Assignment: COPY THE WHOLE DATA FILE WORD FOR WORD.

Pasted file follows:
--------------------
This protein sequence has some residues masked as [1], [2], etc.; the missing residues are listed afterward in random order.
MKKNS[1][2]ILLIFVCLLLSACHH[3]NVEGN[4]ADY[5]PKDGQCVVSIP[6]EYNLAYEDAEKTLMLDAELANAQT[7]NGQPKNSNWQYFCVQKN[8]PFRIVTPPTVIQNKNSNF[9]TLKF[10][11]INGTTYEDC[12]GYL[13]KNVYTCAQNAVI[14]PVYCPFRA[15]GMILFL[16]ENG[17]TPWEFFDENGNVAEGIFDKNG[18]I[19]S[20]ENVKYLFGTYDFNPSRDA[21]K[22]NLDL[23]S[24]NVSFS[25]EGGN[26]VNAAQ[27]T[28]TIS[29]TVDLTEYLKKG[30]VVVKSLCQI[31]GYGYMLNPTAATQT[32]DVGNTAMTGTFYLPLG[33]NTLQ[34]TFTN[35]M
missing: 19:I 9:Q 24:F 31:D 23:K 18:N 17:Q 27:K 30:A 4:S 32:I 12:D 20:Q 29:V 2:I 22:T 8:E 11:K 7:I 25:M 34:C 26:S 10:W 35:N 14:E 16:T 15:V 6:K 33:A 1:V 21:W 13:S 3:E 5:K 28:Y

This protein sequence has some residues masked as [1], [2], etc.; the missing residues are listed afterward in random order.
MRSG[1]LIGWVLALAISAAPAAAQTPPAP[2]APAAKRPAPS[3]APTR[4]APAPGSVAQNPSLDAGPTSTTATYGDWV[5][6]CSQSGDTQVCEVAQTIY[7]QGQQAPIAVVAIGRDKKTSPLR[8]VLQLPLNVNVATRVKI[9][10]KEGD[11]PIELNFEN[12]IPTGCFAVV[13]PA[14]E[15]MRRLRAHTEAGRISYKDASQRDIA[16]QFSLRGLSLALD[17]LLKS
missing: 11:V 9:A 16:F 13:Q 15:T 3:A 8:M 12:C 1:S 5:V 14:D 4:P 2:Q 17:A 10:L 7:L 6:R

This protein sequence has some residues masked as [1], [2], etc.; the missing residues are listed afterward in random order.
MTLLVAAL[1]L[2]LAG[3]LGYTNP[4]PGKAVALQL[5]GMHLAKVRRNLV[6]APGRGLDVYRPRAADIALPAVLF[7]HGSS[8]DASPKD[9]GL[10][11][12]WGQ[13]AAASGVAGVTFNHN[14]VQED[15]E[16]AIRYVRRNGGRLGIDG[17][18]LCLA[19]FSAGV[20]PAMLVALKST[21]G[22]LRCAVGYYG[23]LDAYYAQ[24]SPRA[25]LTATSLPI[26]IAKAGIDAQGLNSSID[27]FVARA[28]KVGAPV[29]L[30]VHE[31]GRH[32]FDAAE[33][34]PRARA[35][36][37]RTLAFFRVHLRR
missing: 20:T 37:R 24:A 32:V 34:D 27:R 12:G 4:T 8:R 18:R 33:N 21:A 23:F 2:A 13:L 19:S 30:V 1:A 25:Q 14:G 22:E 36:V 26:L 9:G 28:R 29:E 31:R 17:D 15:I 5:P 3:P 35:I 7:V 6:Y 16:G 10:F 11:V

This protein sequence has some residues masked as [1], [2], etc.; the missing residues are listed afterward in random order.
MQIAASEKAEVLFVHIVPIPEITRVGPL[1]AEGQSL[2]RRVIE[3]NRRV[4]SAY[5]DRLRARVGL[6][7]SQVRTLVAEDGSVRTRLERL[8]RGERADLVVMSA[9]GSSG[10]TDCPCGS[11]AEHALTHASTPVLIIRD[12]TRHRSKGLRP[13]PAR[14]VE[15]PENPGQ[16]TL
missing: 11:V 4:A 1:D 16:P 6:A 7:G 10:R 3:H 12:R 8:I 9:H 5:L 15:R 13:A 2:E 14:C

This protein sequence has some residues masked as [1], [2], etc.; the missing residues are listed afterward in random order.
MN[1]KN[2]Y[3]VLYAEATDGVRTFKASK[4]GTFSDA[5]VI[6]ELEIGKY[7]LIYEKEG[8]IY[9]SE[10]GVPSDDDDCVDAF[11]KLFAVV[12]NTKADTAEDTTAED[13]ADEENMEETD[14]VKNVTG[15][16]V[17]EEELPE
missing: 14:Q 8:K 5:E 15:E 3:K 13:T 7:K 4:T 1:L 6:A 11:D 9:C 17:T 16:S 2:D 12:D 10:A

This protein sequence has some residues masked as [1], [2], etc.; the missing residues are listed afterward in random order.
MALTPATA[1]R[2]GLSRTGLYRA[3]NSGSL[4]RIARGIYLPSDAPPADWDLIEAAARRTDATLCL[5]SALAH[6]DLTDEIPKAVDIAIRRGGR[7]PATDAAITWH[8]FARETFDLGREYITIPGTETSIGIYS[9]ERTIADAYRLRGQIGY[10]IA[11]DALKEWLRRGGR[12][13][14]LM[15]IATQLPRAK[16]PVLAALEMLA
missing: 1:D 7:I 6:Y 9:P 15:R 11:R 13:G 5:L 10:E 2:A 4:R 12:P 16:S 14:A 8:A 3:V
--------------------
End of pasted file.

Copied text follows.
This protein sequence has some residues masked as [1], [2], etc.; the missing residues are listed afterward in random order.
MKKNS[1][2]ILLIFVCLLLSACHH[3]NVEGN[4]ADY[5]PKDGQCVVSIP[6]EYNLAYEDAEKTLMLDAELANAQT[7]NGQPKNSNWQYFCVQKN[8]PFRIVTPPTVIQNKNSNF[9]TLKF[10][11]INGTTYEDC[12]GYL[13]KNVYTCAQNAVI[14]PVYCPFRA[15]GMILFL[16]ENG[17]TPWEFFDENGNVAEGIFDKNG[18]I[19]S[20]ENVKYLFGTYDFNPSRDA[21]K[22]NLDL[23]S[24]NVSFS[25]EGGN[26]VNAAQ[27]T[28]TIS[29]TVDLTEYLKKG[30]VVVKSLCQI[31]GYGYMLNPTAATQT[32]DVGNTAMTGTFYLPLG[33]NTLQ[34]TFTN[35]M
missing: 19:I 9:Q 24:F 31:D 23:K 18:N 17:Q 27:K 30:A 4:S 32:I 12:D 20:Q 29:V 2:I 22:T 8:E 11:K 7:I 25:M 34:C 26:S 10:W 35:N 14:E 16:T 15:V 6:K 33:A 1:V 21:W 13:S 3:E 5:K 28:Y

This protein sequence has some residues masked as [1], [2], etc.; the missing residues are listed afterward in random order.
MRSG[1]LIGWVLALAISAAPAAAQTPPAP[2]APAAKRPAPS[3]APTR[4]APAPGSVAQNPSLDAGPTSTTATYGDWV[5][6]CSQSGDTQVCEVAQTIY[7]QGQQAPIAVVAIGRDKKTSPLR[8]VLQLPLNVNVATRVKI[9][10]KEGD[11]PIELNFEN[12]IPTGCFAVV[13]PA[14]E[15]MRRLRAHTEAGRISYKDASQRDIA[16]QFSLRGLSLALD[17]LLKS
missing: 11:V 9:A 16:F 13:Q 15:T 3:A 8:M 12:C 1:S 5:V 14:D 4:P 2:Q 17:A 10:L 7:L 6:R

This protein sequence has some residues masked as [1], [2], etc.; the missing residues are listed afterward in random order.
MTLLVAAL[1]L[2]LAG[3]LGYTNP[4]PGKAVALQL[5]GMHLAKVRRNLV[6]APGRGLDVYRPRAADIALPAVLF[7]HGSS[8]DASPKD[9]GL[10][11][12]WGQ[13]AAASGVAGVTFNHN[14]VQED[15]E[16]AIRYVRRNGGRLGIDG[17][18]LCLA[19]FSAGV[20]PAMLVALKST[21]G[22]LRCAVGYYG[23]LDAYYAQ[24]SPRA[25]LTATSLPI[26]IAKAGIDAQGLNSSID[27]FVARA[28]KVGAPV[29]L[30]VHE[31]GRH[32]FDAAE[33][34]PRARA[35][36][37]RTLAFFRVHLRR
missing: 20:T 37:R 24:A 32:V 34:D 27:R 12:G 4:T 8:R 18:R 33:N 21:A 23:F 2:A 13:L 19:S 30:V 1:A 25:Q 14:G 22:E 36:V 26:L 9:G 28:R 29:E 31:R 17:D 15:I 5:P 3:P 35:I 7:V 6:Y 16:G 10:F 11:V

This protein sequence has some residues masked as [1], [2], etc.; the missing residues are listed afterward in random order.
MQIAASEKAEVLFVHIVPIPEITRVGPL[1]AEGQSL[2]RRVIE[3]NRRV[4]SAY[5]DRLRARVGL[6][7]SQVRTLVAEDGSVRTRLERL[8]RGERADLVVMSA[9]GSSG[10]TDCPCGS[11]AEHALTHASTPVLIIRD[12]TRHRSKGLRP[13]PAR[14]VE[15]PENPGQ[16]TL
missing: 11:V 4:A 1:D 16:P 6:A 7:G 10:R 3:H 12:R 8:I 9:H 5:L 15:R 13:A 2:E 14:C

This protein sequence has some residues masked as [1], [2], etc.; the missing residues are listed afterward in random order.
MN[1]KN[2]Y[3]VLYAEATDGVRTFKASK[4]GTFSDA[5]VI[6]ELEIGKY[7]LIYEKEG[8]IY[9]SE[10]GVPSDDDDCVDAF[11]KLFAVV[12]NTKADTAEDTTAED[13]ADEENMEETD[14]VKNVTG[15][16]V[17]EEELPE
missing: 14:Q 8:K 5:E 15:E 3:K 13:T 7:K 4:T 1:L 6:A 11:D 9:C 17:T 16:S 2:D 12:D 10:A

This protein sequence has some residues masked as [1], [2], etc.; the missing residues are listed afterward in random order.
MALTPATA[1]R[2]GLSRTGLYRA[3]NSGSL[4]RIARGIYLPSDAPPADWDLIEAAARRTDATLCL[5]SALAH[6]DLTDEIPKAVDIAIRRGGR[7]PATDAAITWH[8]FARETFDLGREYITIPGTETSIGIYS[9]ERTIADAYRLRGQIGY[10]IA[11]DALKEWLRRGGR[12][13][14]LM[15]IATQLPRAK[16]PVLAALEMLA
missing: 1:D 7:I 6:Y 9:P 15:R 11:R 13:G 5:L 10:E 2:A 4:R 12:P 16:S 14:A 8:A 3:V